Saturday, February 16, 2013
Heligoland is a small German archipelago in the south-eastern corner of the North Sea, 46 kilometers (29 mi) off the German coastline, consisting of two islands: Hauptinsel (main island) and the Düne. In 1811, when Heligoland was under British rule, the first lighthouse on the island had been built by Trinity House. The construction of the new lighthouse had been ordered by the Prussian administration in 1902. This lighthouse was in service from 1902 until April 18, 1945, when the tower was destroyed by the Royal Air Force during a bombing raid.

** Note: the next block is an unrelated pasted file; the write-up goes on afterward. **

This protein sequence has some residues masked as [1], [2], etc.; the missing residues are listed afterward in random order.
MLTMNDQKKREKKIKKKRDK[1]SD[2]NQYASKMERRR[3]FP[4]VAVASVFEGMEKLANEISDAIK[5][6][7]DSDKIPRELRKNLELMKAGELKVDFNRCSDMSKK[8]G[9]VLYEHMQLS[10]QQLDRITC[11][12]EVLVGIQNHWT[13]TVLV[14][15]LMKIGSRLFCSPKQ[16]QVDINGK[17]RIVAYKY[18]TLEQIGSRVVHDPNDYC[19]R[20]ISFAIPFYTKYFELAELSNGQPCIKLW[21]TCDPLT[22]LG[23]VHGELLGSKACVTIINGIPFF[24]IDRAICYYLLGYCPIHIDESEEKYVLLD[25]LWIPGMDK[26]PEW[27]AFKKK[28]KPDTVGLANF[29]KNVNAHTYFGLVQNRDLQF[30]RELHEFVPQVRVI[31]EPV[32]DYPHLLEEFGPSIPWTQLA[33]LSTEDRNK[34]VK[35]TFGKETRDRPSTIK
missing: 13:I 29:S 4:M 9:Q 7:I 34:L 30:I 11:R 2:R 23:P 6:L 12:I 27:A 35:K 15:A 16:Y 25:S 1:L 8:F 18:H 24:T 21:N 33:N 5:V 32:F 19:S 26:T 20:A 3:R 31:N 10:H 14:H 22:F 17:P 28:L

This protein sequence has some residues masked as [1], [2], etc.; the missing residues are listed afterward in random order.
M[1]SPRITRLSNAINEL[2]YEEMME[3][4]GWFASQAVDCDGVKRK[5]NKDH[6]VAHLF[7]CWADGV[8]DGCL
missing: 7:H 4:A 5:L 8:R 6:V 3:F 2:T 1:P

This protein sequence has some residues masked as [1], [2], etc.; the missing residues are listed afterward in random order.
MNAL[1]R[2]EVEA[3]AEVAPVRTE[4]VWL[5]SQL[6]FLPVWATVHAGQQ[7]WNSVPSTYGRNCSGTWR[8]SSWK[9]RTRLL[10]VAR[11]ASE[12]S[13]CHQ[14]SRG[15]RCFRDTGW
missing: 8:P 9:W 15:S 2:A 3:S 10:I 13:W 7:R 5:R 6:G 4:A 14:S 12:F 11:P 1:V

The present lighthouse was actually built in 1941 as an antiaircraft observation tower; somehow it escaped the bombing and survived to be converted into a lighthouse in 1952. The 35 m (115 ft.) square 9-story steel and concrete building was first lit on May 24, 1952. It features the strongest light on the German North Sea coast with a range of 28 nautical miles (52 km). The top of the building is also crowded with communications and radar antennas. The top of the building is also crowded with communications and radar antennas. The building serves as a ship traffic control center. 54°10′54.6″N 7°52′56.5″E